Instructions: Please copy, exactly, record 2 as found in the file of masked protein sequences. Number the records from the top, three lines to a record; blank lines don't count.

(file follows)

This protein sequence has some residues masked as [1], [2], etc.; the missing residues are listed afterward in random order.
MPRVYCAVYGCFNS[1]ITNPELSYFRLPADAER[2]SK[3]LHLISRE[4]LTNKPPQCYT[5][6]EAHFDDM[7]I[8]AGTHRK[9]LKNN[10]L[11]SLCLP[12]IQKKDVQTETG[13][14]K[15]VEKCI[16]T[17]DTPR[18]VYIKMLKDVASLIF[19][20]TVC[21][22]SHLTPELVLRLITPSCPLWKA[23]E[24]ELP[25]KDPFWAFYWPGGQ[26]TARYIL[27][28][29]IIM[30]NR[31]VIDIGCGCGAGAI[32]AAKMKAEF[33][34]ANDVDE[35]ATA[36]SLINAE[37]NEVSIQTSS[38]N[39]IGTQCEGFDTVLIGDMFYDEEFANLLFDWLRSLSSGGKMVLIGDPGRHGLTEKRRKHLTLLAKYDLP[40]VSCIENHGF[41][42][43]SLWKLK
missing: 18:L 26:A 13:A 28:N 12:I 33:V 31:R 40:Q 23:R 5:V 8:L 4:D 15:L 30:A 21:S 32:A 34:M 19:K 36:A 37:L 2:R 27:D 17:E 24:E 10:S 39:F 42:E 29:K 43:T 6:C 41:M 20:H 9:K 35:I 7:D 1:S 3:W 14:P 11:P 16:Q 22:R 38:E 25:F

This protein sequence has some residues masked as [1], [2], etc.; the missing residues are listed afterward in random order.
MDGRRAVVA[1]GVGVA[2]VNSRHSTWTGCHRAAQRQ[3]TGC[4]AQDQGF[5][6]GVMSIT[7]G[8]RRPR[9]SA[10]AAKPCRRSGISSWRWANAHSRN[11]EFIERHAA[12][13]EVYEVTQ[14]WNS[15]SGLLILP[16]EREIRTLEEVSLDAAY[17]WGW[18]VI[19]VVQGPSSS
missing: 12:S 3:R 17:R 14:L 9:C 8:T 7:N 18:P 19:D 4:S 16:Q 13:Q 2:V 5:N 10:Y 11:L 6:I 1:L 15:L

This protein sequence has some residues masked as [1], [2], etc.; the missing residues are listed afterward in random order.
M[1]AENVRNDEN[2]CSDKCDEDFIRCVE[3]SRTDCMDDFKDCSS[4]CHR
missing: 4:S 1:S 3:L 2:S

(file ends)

This protein sequence has some residues masked as [1], [2], etc.; the missing residues are listed afterward in random order.
MDGRRAVVA[1]GVGVA[2]VNSRHSTWTGCHRAAQRQ[3]TGC[4]AQDQGF[5][6]GVMSIT[7]G[8]RRPR[9]SA[10]AAKPCRRSGISSWRWANAHSRN[11]EFIERHAA[12][13]EVYEVTQ[14]WNS[15]SGLLILP[16]EREIRTLEEVSLDAAY[17]WGW[18]VI[19]VVQGPSSS
missing: 12:S 3:R 17:R 14:L 9:C 8:T 7:N 18:P 19:D 4:S 16:Q 13:Q 2:V 5:N 10:Y 11:L 6:I 1:L 15:L